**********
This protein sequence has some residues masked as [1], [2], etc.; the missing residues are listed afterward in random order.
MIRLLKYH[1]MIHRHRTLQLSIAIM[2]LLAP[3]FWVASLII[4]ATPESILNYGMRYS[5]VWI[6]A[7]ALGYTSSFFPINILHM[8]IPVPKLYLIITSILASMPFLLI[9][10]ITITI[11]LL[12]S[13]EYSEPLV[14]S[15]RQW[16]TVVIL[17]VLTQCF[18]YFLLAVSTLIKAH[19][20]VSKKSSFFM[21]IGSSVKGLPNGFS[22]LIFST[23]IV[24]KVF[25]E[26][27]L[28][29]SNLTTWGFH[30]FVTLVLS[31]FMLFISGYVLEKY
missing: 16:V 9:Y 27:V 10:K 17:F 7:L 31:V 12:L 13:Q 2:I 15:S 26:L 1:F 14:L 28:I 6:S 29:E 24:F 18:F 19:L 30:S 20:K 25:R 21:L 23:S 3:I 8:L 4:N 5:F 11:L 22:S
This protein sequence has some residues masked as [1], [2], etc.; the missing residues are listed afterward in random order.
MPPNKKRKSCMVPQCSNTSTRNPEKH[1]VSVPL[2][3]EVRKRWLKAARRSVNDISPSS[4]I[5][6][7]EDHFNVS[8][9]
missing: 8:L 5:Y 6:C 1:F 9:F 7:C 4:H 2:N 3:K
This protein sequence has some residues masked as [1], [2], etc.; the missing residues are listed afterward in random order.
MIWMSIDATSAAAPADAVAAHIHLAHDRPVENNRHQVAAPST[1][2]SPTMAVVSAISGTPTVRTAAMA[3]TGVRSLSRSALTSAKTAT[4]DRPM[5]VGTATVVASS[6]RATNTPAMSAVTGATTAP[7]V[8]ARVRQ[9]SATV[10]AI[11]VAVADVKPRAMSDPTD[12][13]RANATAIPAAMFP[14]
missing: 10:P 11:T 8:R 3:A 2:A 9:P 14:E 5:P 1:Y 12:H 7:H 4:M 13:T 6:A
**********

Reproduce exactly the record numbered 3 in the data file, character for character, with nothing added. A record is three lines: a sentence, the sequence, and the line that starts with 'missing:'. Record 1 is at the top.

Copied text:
This protein sequence has some residues masked as [1], [2], etc.; the missing residues are listed afterward in random order.
MIWMSIDATSAAAPADAVAAHIHLAHDRPVENNRHQVAAPST[1][2]SPTMAVVSAISGTPTVRTAAMA[3]TGVRSLSRSALTSAKTAT[4]DRPM[5]VGTATVVASS[6]RATNTPAMSAVTGATTAP[7]V[8]ARVRQ[9]SATV[10]AI[11]VAVADVKPRAMSDPTD[12][13]RANATAIPAAMFP[14]
missing: 10:P 11:T 8:R 3:A 2:A 9:P 14:E 5:P 1:Y 12:H 7:H 4:M 13:T 6:A